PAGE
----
Megan Elizabeth Everett, 22, was last seen on May 6, when Robert Baumann dropped off their daughter, Lilly, in compliance with a shared custody agreement. Lilly was supposed to be returned to Baumann a week later, but Everett never showed up.
According to court records, Everett left a note for Baumann vaguely explaining her actions.
“You are a great dad,” she wrote, with the word “great” underlined. “If I let them take her and vaccinate her and brainwash her, I wouldn’t be doing what’s right. I cannot let a judge tell me how my daughter should be raised. We will miss you. But I had to leave.”
The child was the subject of a custody battle that appeared to be resolved in April, when Broward Circuit Judge Steven Feren granted each side 50 percent custody. Lilly was to alternate between each parent’s home, with the exchange taking place every Tuesday, said Baumann’s lawyer, Donna Goldman.
Broward Circuit Judge Michele Towbin Singer signed a warrant on May 19 to arrest Everett on charges of kidnapping, interference with custody and concealing a minor contrary to a court order. The federal charge accused Everett of crossing state lines to avoid prosecution for the state charges.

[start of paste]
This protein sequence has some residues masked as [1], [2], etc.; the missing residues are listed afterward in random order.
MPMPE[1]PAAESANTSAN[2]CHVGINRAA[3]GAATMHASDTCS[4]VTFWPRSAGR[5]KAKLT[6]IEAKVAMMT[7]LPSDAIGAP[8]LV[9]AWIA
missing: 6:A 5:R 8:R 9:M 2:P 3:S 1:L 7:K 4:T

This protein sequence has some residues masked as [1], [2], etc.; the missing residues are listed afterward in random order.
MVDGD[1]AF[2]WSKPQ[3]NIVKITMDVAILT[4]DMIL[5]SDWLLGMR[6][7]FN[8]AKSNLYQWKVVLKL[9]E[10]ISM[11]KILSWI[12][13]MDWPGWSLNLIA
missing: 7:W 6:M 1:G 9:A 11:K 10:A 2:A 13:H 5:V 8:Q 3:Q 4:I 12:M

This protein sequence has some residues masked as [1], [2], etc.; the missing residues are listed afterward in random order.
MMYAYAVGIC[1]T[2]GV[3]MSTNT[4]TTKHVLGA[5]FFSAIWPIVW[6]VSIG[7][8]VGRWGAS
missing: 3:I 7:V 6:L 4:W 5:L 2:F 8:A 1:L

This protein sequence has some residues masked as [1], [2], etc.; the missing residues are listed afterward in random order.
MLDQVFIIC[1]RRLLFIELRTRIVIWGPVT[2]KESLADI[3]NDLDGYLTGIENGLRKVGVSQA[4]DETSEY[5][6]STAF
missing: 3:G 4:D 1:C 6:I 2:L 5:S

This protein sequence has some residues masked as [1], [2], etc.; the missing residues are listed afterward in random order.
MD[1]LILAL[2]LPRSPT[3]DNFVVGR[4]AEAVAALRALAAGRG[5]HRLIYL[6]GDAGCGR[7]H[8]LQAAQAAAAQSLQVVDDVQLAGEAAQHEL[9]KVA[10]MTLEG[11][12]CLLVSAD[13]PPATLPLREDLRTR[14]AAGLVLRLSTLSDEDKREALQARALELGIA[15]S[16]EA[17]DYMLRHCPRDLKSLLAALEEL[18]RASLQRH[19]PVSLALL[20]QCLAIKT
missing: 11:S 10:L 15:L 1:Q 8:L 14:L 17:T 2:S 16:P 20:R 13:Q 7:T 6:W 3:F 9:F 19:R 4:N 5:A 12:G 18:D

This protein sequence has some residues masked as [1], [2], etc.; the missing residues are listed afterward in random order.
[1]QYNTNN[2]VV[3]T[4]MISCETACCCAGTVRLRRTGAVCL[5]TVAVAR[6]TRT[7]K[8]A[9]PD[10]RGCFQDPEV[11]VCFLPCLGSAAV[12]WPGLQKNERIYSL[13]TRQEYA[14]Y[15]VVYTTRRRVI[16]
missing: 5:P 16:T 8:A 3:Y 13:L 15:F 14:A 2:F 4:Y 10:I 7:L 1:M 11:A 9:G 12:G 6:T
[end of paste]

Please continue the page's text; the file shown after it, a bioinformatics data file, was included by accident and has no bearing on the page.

Baumann, an air-conditioning repairman, and Everett, a bookkeeper, were never married.
Everett’s mother, Pam Everett, said Friday that the child belongs with her father.
“In the state of mind my daughter is in, Lilly would be better off with Robert,” Pam Everett said. “I have four kids, and Megan is my baby. I don’t know what happened to her.”
Lilly and Megan Everett lived with Pam Everett for the first eight months of the baby’s life, until Megan became involved with a man named Carlos Lesters. After that, she all but severed ties with her family, her mother said.
Court documents describe Lesters as a Confederate-flag-waving gun enthusiast with family members in Georgia and Kentucky.
Lesters, who could not be reached for comment despite phone calls to his last known phone number, has not been accused of any crime.
“One of the issues we had was, she wanted to home-school my daughter,” said Baumann. “I didn’t want that to happen. She didn’t want Lilly to learn about black history. She just wanted her to learn about the Confederacy.”
Baumann had planned to have his daughter receive vaccinations the next time he had custody, and also planned to enroll her in preschool.
“She found this new idea that vaccines are horrible,” Baumann said. “I think she wanted to keep her from being vaccinated because that would keep her out of day care.”
After Lilly’s disappearance, Sunrise police went to her last known address, where they were greeted by Lesters.
He told them Everett and her daughter were gone and “not coming back,” according to the federal criminal complaint.
“Lesters informed detectives that Everett … knew she would have to live her life as a fugitive,” the complaint states. “However, in her mind, the time that she spent with her daughter ‘free’ of Baumann would be ‘worth it,’ regardless of how brief the time was.”